The so-called Swash Channel Wreck was discovered outside Poole Harbour in a sand and shingle bank that was struck by a dredger in 1990. In 2004, the site was first documented by Wessex Archaeology, during a geophysical survey in advance of dredging to deepen the approach to the harbour. Lying upside-down in approximately 6-9 metres of water with its long axis orientated north-east to south-west, the wreck from the early modern period was found to have survived in fantastic condition. An estimated 40% of the ship construction was found intact, prompting experts to hail the find as the most significant since the Mary Rose. English Heritage now administers the wreck and Bournemouth University are actively investigating the site.
Despite the wreck's fantastic condition, its identity still remains a mystery. There are however, several clues. Tree-ring analysis of the wood materials of items recovered from the Wreck established a felling date of 1628, and point to the Dutch-German border as the origin of the timber. These results are supported by analysis of the pottery and other objects found at the site, such as apothecary jars, iron cannons, wooden barrels, rigging elements, copper, pewter, bones, ceramic domestic material, leather shoes and musket balls. Based on the evidence, the wreck is thought to have been a Dutch armed merchantman that sank some time during the 1630s.
More clues lie in the constructional features of the ship. Looking at the structure itself and the size of the guns, the ship is thought to have measured over 40 m in length. This would make it one of the largest ships on the seas at the time. The wreck is also adorned with a number of wooden carvings, the oldest examples known in the United Kingdom and could be amongst the oldest of their kind in the world. All this suggests that the vessel was a showcase of prestige and wealth, and likely belonged to a large conglomerate. Since the vessel's outer layer is a sacrificial coating of pine and tar, to be eaten by shipworm found in tropical waters, it can be assumed that the ship was involved in long distance trade.
The researchers first assumed that the wreck represents a Dutch East India Company vessel. However, when the company's extensive archives were found to contain no mention of a ship wrecking in this area, attention turned to the Dutch West India Company. As this company's archives have largely been destroyed in the 19th century, and no identifying features have yet been discovered at the wreck site, concrete evidence for or against a link to the WIC remains absent. Even though the Swash Channel Wreck has not been identified, it still contains a wealth of information on the art of 17th century shipbuilding and life on board.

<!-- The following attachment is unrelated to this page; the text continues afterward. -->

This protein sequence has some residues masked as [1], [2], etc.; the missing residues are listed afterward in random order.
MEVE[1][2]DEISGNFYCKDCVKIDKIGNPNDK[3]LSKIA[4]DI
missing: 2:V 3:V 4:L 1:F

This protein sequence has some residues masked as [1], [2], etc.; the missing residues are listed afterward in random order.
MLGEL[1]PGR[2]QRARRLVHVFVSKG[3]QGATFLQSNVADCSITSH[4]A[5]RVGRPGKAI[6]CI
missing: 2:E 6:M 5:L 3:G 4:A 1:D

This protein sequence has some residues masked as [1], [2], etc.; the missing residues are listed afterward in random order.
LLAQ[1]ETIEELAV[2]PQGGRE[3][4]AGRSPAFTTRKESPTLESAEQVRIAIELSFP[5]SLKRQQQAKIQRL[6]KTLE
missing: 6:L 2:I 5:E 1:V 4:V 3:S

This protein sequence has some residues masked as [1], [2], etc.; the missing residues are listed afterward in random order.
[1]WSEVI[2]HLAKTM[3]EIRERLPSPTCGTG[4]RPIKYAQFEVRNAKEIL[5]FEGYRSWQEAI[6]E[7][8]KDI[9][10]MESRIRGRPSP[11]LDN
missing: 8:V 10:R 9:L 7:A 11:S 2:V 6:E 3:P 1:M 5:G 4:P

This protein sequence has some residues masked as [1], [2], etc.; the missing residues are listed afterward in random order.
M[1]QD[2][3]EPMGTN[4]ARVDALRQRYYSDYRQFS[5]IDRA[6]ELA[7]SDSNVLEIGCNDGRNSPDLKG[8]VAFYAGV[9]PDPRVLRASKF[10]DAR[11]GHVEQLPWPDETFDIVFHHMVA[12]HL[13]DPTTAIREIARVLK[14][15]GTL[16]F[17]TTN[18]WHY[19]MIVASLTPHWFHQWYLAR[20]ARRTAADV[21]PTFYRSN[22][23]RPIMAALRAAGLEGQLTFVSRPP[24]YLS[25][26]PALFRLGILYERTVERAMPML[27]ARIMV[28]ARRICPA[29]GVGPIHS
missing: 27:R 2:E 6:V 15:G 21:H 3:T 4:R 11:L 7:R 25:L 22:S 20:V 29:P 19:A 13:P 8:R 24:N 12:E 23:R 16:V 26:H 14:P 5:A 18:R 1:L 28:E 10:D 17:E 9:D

Type: Armed merchantman
Associated with: Dutch Republic
Condition: (Partly) preserved in situ,
Published archaeological documentation available
Heritage status: Legally and physically protected
Involved institutions: Bournemouth University, Wessex Archaeology, English Heritage
The Swash Channel Wreck has survived in its excellent condition because it was quickly buried by seabed sediments after it sank. However, when the wreck was revealed again by changes in the seabed after some 400 years, it not only attracted the attention of archaeologists but also that of wood-boring worms, and it became exposed to erosion processes. As a result, the Swash Channel Wreck has been rapidly disappearing since.
Despite stabilisation work on the wreck by archaeologists, which has included protecting it with various forms of coverings, it became clear that more drastic measures were necessary. With a Mary Rose-style recovery operation being prohibitively expensive, marine archaeologists from Bournemouth University led efforts to rescue parts of the ship deemed most at risk from degradation.
Thus in 2011, the bowcastle, part of the upper structure of the ship, was raised and 12 metres of the bow followed the next year. The last major piece to be raised was the ship's spectacularly carved 2.5 ton rudder in 2013. Smaller artefacts brought up to the surface included more baroque carvings found on parts of the ship including the gunports, ceramic pieces, leather shoes, copper and pewter plates and cups and a bronze compass divider. Also animal bones of sheep and cows that would have fed the crew were recovered.
Bournemouth University is currently in the process of analysing the finds and wreck parts. The part of the wreck that remains on the seabed is now covered in sediment and thereby preserved for future generations, thanks to the efforts of the archaeologists. It is one of the 46 sites in the English area of the UK Territorial Sea designated under The Protection of Wrecks Act 1973.